Monday, November 08, 2010

Oh what the hell, I'll answer more questions

My friend Vanilla Chunk (he says that's not his real name, but I have doubts) gave his own answers to the questions JC asked last week, and there's some good stuff in there. Then Vanilla followed up with questions of his own. So what the hell, I like answering questions. The rest of this week will be devoted to posts on technique, but I wanted to answer this last set of questions first so I can practice for when I'm in fancy writing magazines talking about my big sale.

Here they are:

VC: You came from the South. How did your Southern childhood affect your writing?

Just yesterday I called Sprint and got a woman who immediately announced that she was in Charlotte. I happily told her I am from North Carolina also, and this started a conversation where while searching for my information she asked about the weather in LA, when was the last time I’d been home, what kind of dog I had barking in the background, how excited my family would be to see me at Christmas, etc. We’re like that down South. We chat. No reason to be all business when you can be friendly and learn something from each other. You don’t get that when you call other places, and it’s one of the things I miss the most about home. Strangers here sort of huff uncomfortably if I get too personal.

I think this means two major things: We don’t like silences so we fill it with chatter, which is one reason I talk so damn much, and that we’re comfortable expressing ourselves honestly but with tact. Not everybody from the South is like this, but I think there is a consistency with Southern women at least, that we speak our minds. Politely. Often with our hands on our hips.

So how has this affected my writing? Confidence, maybe. I’m not afraid to be honest. An ear for dialogue I guess. I like to write quirky characters who all have a sort of Southern bellesque reaction to uncomfortable situations. One of the problems I’ve had is that sometimes it’s tough for me to write characters who DON’T speak their minds. It also gets me into trouble on a personal level when I point out something people wanted to keep quiet. People always say "Emily!" in this horrified voice when I had no idea that what I said was inappropriate.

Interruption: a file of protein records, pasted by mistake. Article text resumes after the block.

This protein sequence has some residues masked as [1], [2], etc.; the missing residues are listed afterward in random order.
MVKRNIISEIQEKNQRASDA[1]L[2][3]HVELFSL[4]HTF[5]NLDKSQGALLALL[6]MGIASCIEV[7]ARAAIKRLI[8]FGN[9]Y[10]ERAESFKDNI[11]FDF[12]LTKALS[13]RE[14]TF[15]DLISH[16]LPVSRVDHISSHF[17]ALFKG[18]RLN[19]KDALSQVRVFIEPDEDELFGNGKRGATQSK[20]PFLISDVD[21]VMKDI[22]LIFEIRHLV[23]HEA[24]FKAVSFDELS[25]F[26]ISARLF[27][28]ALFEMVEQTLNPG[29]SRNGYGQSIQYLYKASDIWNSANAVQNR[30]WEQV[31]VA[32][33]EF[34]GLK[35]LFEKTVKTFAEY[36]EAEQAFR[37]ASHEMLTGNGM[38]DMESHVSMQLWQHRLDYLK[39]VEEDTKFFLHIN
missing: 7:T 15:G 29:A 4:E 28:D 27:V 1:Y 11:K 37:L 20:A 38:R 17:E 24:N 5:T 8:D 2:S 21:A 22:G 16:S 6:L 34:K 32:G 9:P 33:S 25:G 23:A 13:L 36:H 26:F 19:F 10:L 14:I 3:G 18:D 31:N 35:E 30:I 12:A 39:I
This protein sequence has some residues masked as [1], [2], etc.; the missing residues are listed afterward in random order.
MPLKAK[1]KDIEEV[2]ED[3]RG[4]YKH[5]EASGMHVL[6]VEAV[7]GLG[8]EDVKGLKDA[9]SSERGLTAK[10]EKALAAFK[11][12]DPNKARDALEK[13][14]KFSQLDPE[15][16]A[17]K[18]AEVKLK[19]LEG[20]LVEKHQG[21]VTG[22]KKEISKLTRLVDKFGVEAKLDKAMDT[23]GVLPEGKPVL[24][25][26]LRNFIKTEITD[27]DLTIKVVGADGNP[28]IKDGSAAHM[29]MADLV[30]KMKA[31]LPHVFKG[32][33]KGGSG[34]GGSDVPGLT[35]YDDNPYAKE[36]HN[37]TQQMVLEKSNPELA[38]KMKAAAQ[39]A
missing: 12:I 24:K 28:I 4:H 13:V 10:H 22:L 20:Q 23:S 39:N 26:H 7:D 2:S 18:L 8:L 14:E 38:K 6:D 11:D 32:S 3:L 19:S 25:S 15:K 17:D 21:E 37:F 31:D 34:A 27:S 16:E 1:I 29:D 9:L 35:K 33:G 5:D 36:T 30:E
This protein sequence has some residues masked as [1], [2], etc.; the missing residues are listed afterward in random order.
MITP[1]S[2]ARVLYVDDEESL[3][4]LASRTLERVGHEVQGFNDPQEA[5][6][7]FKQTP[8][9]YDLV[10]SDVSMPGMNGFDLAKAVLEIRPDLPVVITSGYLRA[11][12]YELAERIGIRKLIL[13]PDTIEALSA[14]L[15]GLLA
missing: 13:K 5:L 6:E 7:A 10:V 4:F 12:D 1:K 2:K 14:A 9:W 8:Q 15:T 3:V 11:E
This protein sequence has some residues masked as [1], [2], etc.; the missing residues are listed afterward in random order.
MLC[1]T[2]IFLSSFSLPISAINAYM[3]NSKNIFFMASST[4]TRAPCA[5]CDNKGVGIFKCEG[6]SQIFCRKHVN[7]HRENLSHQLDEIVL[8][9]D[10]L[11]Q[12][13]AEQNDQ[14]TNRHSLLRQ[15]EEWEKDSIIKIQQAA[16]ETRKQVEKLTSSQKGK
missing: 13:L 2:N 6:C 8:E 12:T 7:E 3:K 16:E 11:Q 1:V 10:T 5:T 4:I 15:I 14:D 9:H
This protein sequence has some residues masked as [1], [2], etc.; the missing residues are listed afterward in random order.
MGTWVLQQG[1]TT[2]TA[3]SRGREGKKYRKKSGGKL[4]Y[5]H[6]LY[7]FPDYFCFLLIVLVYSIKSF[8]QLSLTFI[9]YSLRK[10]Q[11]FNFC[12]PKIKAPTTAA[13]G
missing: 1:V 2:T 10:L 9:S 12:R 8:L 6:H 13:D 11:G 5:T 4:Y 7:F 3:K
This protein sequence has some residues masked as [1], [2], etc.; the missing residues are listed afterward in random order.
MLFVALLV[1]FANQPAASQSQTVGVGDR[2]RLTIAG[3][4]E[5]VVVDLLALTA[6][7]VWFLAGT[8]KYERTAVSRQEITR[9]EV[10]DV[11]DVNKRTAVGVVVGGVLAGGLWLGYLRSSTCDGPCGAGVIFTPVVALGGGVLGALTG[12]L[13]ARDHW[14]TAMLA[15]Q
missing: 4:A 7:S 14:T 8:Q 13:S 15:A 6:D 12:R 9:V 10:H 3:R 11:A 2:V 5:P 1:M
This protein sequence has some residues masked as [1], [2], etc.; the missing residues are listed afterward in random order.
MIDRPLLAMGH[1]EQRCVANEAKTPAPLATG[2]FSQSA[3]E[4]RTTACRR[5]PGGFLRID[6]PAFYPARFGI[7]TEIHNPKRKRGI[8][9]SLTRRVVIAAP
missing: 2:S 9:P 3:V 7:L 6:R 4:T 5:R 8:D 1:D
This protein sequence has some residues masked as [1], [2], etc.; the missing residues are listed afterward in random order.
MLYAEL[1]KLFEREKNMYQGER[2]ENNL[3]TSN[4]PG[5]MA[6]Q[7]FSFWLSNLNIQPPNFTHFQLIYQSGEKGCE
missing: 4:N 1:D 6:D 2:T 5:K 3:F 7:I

VC: What is the worst advice you've ever received about screenwriting? (This reveals more about you than the best advice you've gotten.)

Now THAT is an interesting question, and it had me thinking for a while. I’ve gotten a lot of bad advice, but I think I have  a winner.

I don’t even know how many people have told me not to write female protagonists for my action scripts. Nobody wants to watch an action film with a female lead. Sure, Sarah Connor and Ellen Ripley were cool, but that was a long time ago and everybody knows women just can’t be believable as action stars these days. Then when Angelina Jolie came along everybody said, oh well, that’s Angelina. She’s an exception. If you can’t get her your movie is useless. And yet after she did it again in Salt, it seemed like everybody and their mom cranked out an action script with a female lead. Most of them are terrible, which is a post for another time, but suddenly the female action lead is trendy.

For the record, the only people who ever told me not to write female leads were other aspiring writers. I’ve never heard that from any producers or agents or anyone else with a career in the Industry. Remember that one time in 2007 when Jeff Robinov decided Warner Brothers would no longer make films with female protagonists? Guess who’s distributing Sucker Punch.

VC: Is there a genre or subject that just bugs the fuck out of you, one that'd make you hesitate to take a check? (For me: vampires. Hobbits and vampires.)

I’m not the biggest fan of formulaic romantic comedies, but what really annoys me is that boring, pretentious artsy shit that hits me over the head with the point, which is always something really trite like “Racism is bad” or “Child abuse sucks”. I’d rather watch The Rock shoot the shit out of some bitches. But I have a feeling nobody will ever try to make me write that artsy shit. If it doesn't have explosions and fight scenes, why in the world would you come to me?